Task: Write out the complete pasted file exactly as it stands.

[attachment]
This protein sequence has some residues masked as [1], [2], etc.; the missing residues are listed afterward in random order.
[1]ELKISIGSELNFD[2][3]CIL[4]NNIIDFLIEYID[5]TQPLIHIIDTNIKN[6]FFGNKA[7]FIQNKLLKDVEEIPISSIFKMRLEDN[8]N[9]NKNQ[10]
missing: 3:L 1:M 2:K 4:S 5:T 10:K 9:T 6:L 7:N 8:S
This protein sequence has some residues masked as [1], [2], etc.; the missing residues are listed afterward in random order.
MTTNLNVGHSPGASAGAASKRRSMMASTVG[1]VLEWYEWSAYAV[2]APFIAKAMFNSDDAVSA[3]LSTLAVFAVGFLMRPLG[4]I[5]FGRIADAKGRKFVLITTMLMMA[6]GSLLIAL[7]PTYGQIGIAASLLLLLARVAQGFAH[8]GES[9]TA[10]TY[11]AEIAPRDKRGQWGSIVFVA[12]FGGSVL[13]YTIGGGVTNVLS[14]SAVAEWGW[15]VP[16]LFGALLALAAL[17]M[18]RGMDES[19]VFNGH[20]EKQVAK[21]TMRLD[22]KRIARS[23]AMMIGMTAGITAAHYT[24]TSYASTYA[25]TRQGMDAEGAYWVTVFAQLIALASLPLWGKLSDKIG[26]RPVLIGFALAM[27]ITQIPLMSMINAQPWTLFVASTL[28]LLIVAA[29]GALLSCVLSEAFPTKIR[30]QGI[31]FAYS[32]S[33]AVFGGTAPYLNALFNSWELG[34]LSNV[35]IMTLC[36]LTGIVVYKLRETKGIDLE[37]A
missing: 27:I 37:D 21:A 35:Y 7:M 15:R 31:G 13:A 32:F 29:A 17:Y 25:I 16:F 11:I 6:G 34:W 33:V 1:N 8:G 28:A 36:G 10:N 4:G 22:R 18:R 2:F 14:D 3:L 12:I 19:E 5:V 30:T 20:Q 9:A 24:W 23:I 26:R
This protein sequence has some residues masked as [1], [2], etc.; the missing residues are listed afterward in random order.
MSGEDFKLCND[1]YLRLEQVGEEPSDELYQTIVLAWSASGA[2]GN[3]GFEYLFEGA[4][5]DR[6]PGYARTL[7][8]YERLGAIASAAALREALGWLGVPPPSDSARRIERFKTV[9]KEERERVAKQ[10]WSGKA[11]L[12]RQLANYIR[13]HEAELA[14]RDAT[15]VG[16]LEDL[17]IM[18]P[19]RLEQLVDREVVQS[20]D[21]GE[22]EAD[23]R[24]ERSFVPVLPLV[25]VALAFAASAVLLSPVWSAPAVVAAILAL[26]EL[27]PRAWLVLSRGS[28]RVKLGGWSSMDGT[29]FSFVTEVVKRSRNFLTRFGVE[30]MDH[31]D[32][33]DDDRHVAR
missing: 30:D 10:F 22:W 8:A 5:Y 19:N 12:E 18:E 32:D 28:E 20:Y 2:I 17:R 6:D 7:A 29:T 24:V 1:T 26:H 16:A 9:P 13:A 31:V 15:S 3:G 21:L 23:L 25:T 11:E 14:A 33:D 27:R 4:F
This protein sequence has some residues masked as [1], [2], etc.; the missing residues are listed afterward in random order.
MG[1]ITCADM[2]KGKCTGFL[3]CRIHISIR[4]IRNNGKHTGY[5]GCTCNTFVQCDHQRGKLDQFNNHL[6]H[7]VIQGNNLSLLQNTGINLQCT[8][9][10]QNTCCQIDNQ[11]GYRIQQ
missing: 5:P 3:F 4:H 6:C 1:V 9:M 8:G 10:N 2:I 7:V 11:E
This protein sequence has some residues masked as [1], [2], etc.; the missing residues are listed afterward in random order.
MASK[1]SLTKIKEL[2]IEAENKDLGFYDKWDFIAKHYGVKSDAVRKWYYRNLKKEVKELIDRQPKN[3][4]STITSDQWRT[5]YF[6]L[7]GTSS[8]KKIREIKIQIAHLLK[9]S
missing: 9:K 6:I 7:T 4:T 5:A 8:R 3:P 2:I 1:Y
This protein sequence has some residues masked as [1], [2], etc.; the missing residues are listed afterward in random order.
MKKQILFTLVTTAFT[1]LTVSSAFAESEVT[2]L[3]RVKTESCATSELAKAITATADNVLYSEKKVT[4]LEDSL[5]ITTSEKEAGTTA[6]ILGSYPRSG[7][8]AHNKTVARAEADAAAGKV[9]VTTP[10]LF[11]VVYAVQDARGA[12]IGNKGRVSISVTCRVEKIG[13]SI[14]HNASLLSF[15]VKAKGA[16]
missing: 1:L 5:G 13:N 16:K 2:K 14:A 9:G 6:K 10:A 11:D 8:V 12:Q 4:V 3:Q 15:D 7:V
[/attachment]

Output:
This protein sequence has some residues masked as [1], [2], etc.; the missing residues are listed afterward in random order.
[1]ELKISIGSELNFD[2][3]CIL[4]NNIIDFLIEYID[5]TQPLIHIIDTNIKN[6]FFGNKA[7]FIQNKLLKDVEEIPISSIFKMRLEDN[8]N[9]NKNQ[10]
missing: 3:L 1:M 2:K 4:S 5:T 10:K 9:T 6:L 7:N 8:S
This protein sequence has some residues masked as [1], [2], etc.; the missing residues are listed afterward in random order.
MTTNLNVGHSPGASAGAASKRRSMMASTVG[1]VLEWYEWSAYAV[2]APFIAKAMFNSDDAVSA[3]LSTLAVFAVGFLMRPLG[4]I[5]FGRIADAKGRKFVLITTMLMMA[6]GSLLIAL[7]PTYGQIGIAASLLLLLARVAQGFAH[8]GES[9]TA[10]TY[11]AEIAPRDKRGQWGSIVFVA[12]FGGSVL[13]YTIGGGVTNVLS[14]SAVAEWGW[15]VP[16]LFGALLALAAL[17]M[18]RGMDES[19]VFNGH[20]EKQVAK[21]TMRLD[22]KRIARS[23]AMMIGMTAGITAAHYT[24]TSYASTYA[25]TRQGMDAEGAYWVTVFAQLIALASLPLWGKLSDKIG[26]RPVLIGFALAM[27]ITQIPLMSMINAQPWTLFVASTL[28]LLIVAA[29]GALLSCVLSEAFPTKIR[30]QGI[31]FAYS[32]S[33]AVFGGTAPYLNALFNSWELG[34]LSNV[35]IMTLC[36]LTGIVVYKLRETKGIDLE[37]A
missing: 27:I 37:D 21:A 35:Y 7:M 15:R 31:G 13:A 32:F 29:A 17:Y 25:I 16:F 11:I 6:G 34:W 33:V 1:N 8:G 28:A 36:G 10:N 4:G 22:R 18:R 2:F 14:D 3:L 12:I 19:E 5:V 30:T 20:Q 9:A 24:W 23:I 26:R
This protein sequence has some residues masked as [1], [2], etc.; the missing residues are listed afterward in random order.
MSGEDFKLCND[1]YLRLEQVGEEPSDELYQTIVLAWSASGA[2]GN[3]GFEYLFEGA[4][5]DR[6]PGYARTL[7][8]YERLGAIASAAALREALGWLGVPPPSDSARRIERFKTV[9]KEERERVAKQ[10]WSGKA[11]L[12]RQLANYIR[13]HEAELA[14]RDAT[15]VG[16]LEDL[17]IM[18]P[19]RLEQLVDREVVQS[20]D[21]GE[22]EAD[23]R[24]ERSFVPVLPLV[25]VALAFAASAVLLSPVWSAPAVVAAILAL[26]EL[27]PRAWLVLSRGS[28]RVKLGGWSSMDGT[29]FSFVTEVVKRSRNFLTRFGVE[30]MDH[31]D[32][33]DDDRHVAR
missing: 30:D 10:F 22:W 8:A 5:Y 19:N 12:E 18:E 32:D 28:E 20:Y 2:I 17:R 6:D 7:A 29:T 24:V 1:T 26:H 16:A 9:P 13:A 31:V 15:S 3:G 21:L 23:L 25:T 11:E 14:A 33:D 27:R 4:F
This protein sequence has some residues masked as [1], [2], etc.; the missing residues are listed afterward in random order.
MG[1]ITCADM[2]KGKCTGFL[3]CRIHISIR[4]IRNNGKHTGY[5]GCTCNTFVQCDHQRGKLDQFNNHL[6]H[7]VIQGNNLSLLQNTGINLQCT[8][9][10]QNTCCQIDNQ[11]GYRIQQ
missing: 5:P 3:F 4:H 6:C 1:V 9:M 8:G 10:N 2:I 7:V 11:E
This protein sequence has some residues masked as [1], [2], etc.; the missing residues are listed afterward in random order.
MASK[1]SLTKIKEL[2]IEAENKDLGFYDKWDFIAKHYGVKSDAVRKWYYRNLKKEVKELIDRQPKN[3][4]STITSDQWRT[5]YF[6]L[7]GTSS[8]KKIREIKIQIAHLLK[9]S
missing: 9:K 6:I 7:T 4:T 5:A 8:R 3:P 2:I 1:Y
This protein sequence has some residues masked as [1], [2], etc.; the missing residues are listed afterward in random order.
MKKQILFTLVTTAFT[1]LTVSSAFAESEVT[2]L[3]RVKTESCATSELAKAITATADNVLYSEKKVT[4]LEDSL[5]ITTSEKEAGTTA[6]ILGSYPRSG[7][8]AHNKTVARAEADAAAGKV[9]VTTP[10]LF[11]VVYAVQDARGA[12]IGNKGRVSISVTCRVEKIG[13]SI[14]HNASLLSF[15]VKAKGA[16]
missing: 1:L 5:G 13:N 16:K 2:K 14:A 9:G 6:K 10:A 11:D 8:V 12:Q 4:V 3:Q 15:D 7:V